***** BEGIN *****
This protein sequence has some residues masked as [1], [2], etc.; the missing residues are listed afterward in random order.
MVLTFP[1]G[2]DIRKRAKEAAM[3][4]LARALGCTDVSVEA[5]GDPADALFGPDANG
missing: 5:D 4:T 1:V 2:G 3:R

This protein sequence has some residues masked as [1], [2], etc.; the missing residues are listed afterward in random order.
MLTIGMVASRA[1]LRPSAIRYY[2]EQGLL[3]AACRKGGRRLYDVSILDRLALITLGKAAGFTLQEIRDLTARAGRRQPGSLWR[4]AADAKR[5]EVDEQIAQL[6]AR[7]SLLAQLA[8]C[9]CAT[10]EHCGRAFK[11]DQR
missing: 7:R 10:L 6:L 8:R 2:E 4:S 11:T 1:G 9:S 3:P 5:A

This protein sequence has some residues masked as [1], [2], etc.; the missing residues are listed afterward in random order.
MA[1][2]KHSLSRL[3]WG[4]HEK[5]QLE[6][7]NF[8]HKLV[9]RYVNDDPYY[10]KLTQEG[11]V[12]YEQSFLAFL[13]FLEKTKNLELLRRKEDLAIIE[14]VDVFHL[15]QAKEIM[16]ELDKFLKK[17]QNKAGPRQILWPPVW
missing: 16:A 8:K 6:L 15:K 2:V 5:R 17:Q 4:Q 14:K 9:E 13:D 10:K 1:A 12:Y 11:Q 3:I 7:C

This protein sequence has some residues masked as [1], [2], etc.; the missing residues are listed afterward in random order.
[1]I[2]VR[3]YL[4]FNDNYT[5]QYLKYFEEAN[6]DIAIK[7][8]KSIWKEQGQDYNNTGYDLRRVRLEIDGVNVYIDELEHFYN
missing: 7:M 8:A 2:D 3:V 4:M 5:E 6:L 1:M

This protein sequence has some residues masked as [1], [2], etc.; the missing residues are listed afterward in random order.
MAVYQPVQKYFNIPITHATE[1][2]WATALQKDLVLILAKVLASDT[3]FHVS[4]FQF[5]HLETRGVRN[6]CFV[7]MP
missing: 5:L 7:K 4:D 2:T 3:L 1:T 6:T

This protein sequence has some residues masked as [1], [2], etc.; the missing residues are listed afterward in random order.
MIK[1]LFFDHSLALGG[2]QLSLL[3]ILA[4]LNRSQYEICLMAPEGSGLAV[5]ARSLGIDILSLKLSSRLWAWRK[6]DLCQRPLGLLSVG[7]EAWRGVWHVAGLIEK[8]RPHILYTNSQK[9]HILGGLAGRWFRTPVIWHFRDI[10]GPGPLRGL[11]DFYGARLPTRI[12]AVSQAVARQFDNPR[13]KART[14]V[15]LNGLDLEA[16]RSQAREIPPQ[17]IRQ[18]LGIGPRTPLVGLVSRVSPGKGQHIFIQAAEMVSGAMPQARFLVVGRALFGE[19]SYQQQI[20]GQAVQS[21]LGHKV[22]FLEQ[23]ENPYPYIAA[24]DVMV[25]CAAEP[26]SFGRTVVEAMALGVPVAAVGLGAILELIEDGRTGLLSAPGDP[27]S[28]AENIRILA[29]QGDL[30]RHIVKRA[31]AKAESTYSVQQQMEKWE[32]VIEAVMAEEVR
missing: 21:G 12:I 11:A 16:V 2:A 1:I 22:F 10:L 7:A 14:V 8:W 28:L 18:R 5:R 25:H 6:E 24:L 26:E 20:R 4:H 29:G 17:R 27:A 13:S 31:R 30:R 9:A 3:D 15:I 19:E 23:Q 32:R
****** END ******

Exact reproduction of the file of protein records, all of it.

This protein sequence has some residues masked as [1], [2], etc.; the missing residues are listed afterward in random order.
MVLTFP[1]G[2]DIRKRAKEAAM[3][4]LARALGCTDVSVEA[5]GDPADALFGPDANG
missing: 5:D 4:T 1:V 2:G 3:R

This protein sequence has some residues masked as [1], [2], etc.; the missing residues are listed afterward in random order.
MLTIGMVASRA[1]LRPSAIRYY[2]EQGLL[3]AACRKGGRRLYDVSILDRLALITLGKAAGFTLQEIRDLTARAGRRQPGSLWR[4]AADAKR[5]EVDEQIAQL[6]AR[7]SLLAQLA[8]C[9]CAT[10]EHCGRAFK[11]DQR
missing: 7:R 10:L 6:L 8:R 2:E 4:S 11:T 1:G 9:S 3:P 5:A

This protein sequence has some residues masked as [1], [2], etc.; the missing residues are listed afterward in random order.
MA[1][2]KHSLSRL[3]WG[4]HEK[5]QLE[6][7]NF[8]HKLV[9]RYVNDDPYY[10]KLTQEG[11]V[12]YEQSFLAFL[13]FLEKTKNLELLRRKEDLAIIE[14]VDVFHL[15]QAKEIM[16]ELDKFLKK[17]QNKAGPRQILWPPVW
missing: 16:A 8:K 6:L 15:K 2:V 5:R 17:Q 4:Q 14:K 9:E 13:D 10:K 1:A 12:Y 11:Q 3:I 7:C

This protein sequence has some residues masked as [1], [2], etc.; the missing residues are listed afterward in random order.
[1]I[2]VR[3]YL[4]FNDNYT[5]QYLKYFEEAN[6]DIAIK[7][8]KSIWKEQGQDYNNTGYDLRRVRLEIDGVNVYIDELEHFYN
missing: 7:M 8:A 2:D 3:V 4:M 5:E 6:L 1:M

This protein sequence has some residues masked as [1], [2], etc.; the missing residues are listed afterward in random order.
MAVYQPVQKYFNIPITHATE[1][2]WATALQKDLVLILAKVLASDT[3]FHVS[4]FQF[5]HLETRGVRN[6]CFV[7]MP
missing: 5:L 7:K 4:D 2:T 3:L 1:T 6:T

This protein sequence has some residues masked as [1], [2], etc.; the missing residues are listed afterward in random order.
MIK[1]LFFDHSLALGG[2]QLSLL[3]ILA[4]LNRSQYEICLMAPEGSGLAV[5]ARSLGIDILSLKLSSRLWAWRK[6]DLCQRPLGLLSVG[7]EAWRGVWHVAGLIEK[8]RPHILYTNSQK[9]HILGGLAGRWFRTPVIWHFRDI[10]GPGPLRGL[11]DFYGARLPTRI[12]AVSQAVARQFDNPR[13]KART[14]V[15]LNGLDLEA[16]RSQAREIPPQ[17]IRQ[18]LGIGPRTPLVGLVSRVSPGKGQHIFIQAAEMVSGAMPQARFLVVGRALFGE[19]SYQQQI[20]GQAVQS[21]LGHKV[22]FLEQ[23]ENPYPYIAA[24]DVMV[25]CAAEP[26]SFGRTVVEAMALGVPVAAVGLGAILELIEDGRTGLLSAPGDP[27]S[28]AENIRILA[29]QGDL[30]RHIVKRA[31]AKAESTYSVQQQMEKWE[32]VIEAVMAEEVR
missing: 21:G 12:I 11:A 16:V 2:A 1:I 22:F 10:L 7:A 14:V 8:W 28:L 18:R 5:R 25:H 6:E 24:L 26:E 20:R 4:H 29:G 17:R 27:A 13:S 31:R 30:R 9:A 3:D 15:I 19:E 23:Q 32:R